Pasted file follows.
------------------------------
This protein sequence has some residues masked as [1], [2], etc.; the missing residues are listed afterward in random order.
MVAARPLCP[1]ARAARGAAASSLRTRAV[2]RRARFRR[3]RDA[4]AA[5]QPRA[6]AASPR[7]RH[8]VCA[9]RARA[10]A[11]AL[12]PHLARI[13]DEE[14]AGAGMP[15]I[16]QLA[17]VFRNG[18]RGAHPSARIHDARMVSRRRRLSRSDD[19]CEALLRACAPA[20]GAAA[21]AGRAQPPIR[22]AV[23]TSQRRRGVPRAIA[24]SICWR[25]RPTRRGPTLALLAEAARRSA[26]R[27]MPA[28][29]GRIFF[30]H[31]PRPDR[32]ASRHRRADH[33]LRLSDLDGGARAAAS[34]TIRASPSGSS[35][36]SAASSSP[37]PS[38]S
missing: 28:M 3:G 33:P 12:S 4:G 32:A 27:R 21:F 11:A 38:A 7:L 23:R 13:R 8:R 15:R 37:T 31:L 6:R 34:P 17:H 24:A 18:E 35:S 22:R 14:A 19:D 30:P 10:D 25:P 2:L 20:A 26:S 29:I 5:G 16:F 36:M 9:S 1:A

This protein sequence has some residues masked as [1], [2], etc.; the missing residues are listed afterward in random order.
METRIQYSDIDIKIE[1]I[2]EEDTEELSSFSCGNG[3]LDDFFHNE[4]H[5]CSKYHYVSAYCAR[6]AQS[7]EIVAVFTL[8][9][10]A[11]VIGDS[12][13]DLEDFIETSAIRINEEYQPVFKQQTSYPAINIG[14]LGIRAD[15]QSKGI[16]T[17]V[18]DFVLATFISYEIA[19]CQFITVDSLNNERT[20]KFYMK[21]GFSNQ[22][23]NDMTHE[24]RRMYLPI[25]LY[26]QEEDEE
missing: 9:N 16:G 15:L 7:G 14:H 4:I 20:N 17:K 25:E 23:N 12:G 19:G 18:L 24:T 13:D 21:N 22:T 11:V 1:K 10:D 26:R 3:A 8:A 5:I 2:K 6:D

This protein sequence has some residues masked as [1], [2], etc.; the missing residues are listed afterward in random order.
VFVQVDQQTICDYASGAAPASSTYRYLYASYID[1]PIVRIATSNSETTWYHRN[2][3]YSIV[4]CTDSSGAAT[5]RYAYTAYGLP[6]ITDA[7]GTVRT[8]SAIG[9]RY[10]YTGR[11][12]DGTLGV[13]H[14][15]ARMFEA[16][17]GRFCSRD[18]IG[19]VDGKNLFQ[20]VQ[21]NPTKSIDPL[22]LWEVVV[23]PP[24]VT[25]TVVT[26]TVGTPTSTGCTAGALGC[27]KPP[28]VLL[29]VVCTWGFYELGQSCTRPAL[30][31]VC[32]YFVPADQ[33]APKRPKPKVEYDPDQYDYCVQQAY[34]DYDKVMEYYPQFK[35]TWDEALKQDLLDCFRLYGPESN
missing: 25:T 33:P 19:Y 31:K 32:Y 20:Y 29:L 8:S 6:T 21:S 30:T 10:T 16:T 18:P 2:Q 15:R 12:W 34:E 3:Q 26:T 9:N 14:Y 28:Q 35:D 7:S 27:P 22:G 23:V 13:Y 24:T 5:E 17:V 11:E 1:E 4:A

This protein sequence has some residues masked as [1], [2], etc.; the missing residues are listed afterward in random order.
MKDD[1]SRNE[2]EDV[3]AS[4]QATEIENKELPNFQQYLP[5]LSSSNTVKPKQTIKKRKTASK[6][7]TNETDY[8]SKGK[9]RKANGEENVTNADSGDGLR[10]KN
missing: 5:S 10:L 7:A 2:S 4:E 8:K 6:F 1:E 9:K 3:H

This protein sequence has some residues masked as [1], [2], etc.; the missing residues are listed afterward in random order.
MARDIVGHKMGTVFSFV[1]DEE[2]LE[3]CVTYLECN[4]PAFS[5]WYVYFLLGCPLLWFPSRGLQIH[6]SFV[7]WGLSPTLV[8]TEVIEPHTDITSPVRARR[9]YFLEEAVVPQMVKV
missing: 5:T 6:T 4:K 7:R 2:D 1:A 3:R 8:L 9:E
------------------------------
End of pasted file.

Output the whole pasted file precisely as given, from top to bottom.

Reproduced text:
This protein sequence has some residues masked as [1], [2], etc.; the missing residues are listed afterward in random order.
MVAARPLCP[1]ARAARGAAASSLRTRAV[2]RRARFRR[3]RDA[4]AA[5]QPRA[6]AASPR[7]RH[8]VCA[9]RARA[10]A[11]AL[12]PHLARI[13]DEE[14]AGAGMP[15]I[16]QLA[17]VFRNG[18]RGAHPSARIHDARMVSRRRRLSRSDD[19]CEALLRACAPA[20]GAAA[21]AGRAQPPIR[22]AV[23]TSQRRRGVPRAIA[24]SICWR[25]RPTRRGPTLALLAEAARRSA[26]R[27]MPA[28][29]GRIFF[30]H[31]PRPDR[32]ASRHRRADH[33]LRLSDLDGGARAAAS[34]TIRASPSGSS[35][36]SAASSSP[37]PS[38]S
missing: 28:M 3:G 33:P 12:S 4:G 32:A 27:R 21:F 11:A 38:A 7:L 23:R 13:R 8:R 15:R 37:T 31:L 6:R 34:P 17:H 24:A 18:E 35:S 22:R 14:A 19:D 30:P 10:D 25:P 2:L 20:A 26:S 29:I 5:G 16:F 36:M 9:S 1:A

This protein sequence has some residues masked as [1], [2], etc.; the missing residues are listed afterward in random order.
METRIQYSDIDIKIE[1]I[2]EEDTEELSSFSCGNG[3]LDDFFHNE[4]H[5]CSKYHYVSAYCAR[6]AQS[7]EIVAVFTL[8][9][10]A[11]VIGDS[12][13]DLEDFIETSAIRINEEYQPVFKQQTSYPAINIG[14]LGIRAD[15]QSKGI[16]T[17]V[18]DFVLATFISYEIA[19]CQFITVDSLNNERT[20]KFYMK[21]GFSNQ[22][23]NDMTHE[24]RRMYLPI[25]LY[26]QEEDEE
missing: 9:N 16:G 15:L 7:G 14:H 4:I 20:N 17:K 25:E 23:N 12:G 19:G 18:L 24:T 13:D 21:N 22:T 11:V 1:K 10:D 26:R 3:A 8:A 5:I 2:K 6:D

This protein sequence has some residues masked as [1], [2], etc.; the missing residues are listed afterward in random order.
VFVQVDQQTICDYASGAAPASSTYRYLYASYID[1]PIVRIATSNSETTWYHRN[2][3]YSIV[4]CTDSSGAAT[5]RYAYTAYGLP[6]ITDA[7]GTVRT[8]SAIG[9]RY[10]YTGR[11][12]DGTLGV[13]H[14][15]ARMFEA[16][17]GRFCSRD[18]IG[19]VDGKNLFQ[20]VQ[21]NPTKSIDPL[22]LWEVVV[23]PP[24]VT[25]TVVT[26]TVGTPTSTGCTAGALGC[27]KPP[28]VLL[29]VVCTWGFYELGQSCTRPAL[30][31]VC[32]YFVPADQ[33]APKRPKPKVEYDPDQYDYCVQQAY[34]DYDKVMEYYPQFK[35]TWDEALKQDLLDCFRLYGPESN
missing: 25:T 33:P 19:Y 31:K 32:Y 20:Y 29:L 8:S 6:T 21:S 30:T 10:T 16:T 18:P 2:Q 15:R 12:W 34:E 3:Q 26:T 9:N 14:Y 28:Q 35:D 7:S 27:P 22:G 23:V 13:Y 24:T 5:E 17:V 11:E 1:E 4:A

This protein sequence has some residues masked as [1], [2], etc.; the missing residues are listed afterward in random order.
MKDD[1]SRNE[2]EDV[3]AS[4]QATEIENKELPNFQQYLP[5]LSSSNTVKPKQTIKKRKTASK[6][7]TNETDY[8]SKGK[9]RKANGEENVTNADSGDGLR[10]KN
missing: 5:S 10:L 7:A 2:S 4:E 8:K 6:F 1:E 9:K 3:H

This protein sequence has some residues masked as [1], [2], etc.; the missing residues are listed afterward in random order.
MARDIVGHKMGTVFSFV[1]DEE[2]LE[3]CVTYLECN[4]PAFS[5]WYVYFLLGCPLLWFPSRGLQIH[6]SFV[7]WGLSPTLV[8]TEVIEPHTDITSPVRARR[9]YFLEEAVVPQMVKV
missing: 5:T 6:T 4:K 7:R 2:D 1:A 3:R 8:L 9:E